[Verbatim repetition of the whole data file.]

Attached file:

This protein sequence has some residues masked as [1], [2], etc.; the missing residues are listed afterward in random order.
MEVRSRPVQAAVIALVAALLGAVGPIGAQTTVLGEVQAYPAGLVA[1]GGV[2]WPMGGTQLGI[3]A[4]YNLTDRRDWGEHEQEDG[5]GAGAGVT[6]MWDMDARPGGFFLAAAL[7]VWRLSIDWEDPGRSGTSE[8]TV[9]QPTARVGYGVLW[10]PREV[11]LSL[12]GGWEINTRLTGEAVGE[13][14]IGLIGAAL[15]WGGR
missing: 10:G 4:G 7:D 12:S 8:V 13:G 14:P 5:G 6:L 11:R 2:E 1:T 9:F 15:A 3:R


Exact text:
This protein sequence has some residues masked as [1], [2], etc.; the missing residues are listed afterward in random order.
MEVRSRPVQAAVIALVAALLGAVGPIGAQTTVLGEVQAYPAGLVA[1]GGV[2]WPMGGTQLGI[3]A[4]YNLTDRRDWGEHEQEDG[5]GAGAGVT[6]MWDMDARPGGFFLAAAL[7]VWRLSIDWEDPGRSGTSE[8]TV[9]QPTARVGYGVLW[10]PREV[11]LSL[12]GGWEINTRLTGEAVGE[13][14]IGLIGAAL[15]WGGR
missing: 10:G 4:G 7:D 12:S 8:V 13:G 14:P 5:G 6:L 11:R 2:E 1:T 9:F 15:A 3:R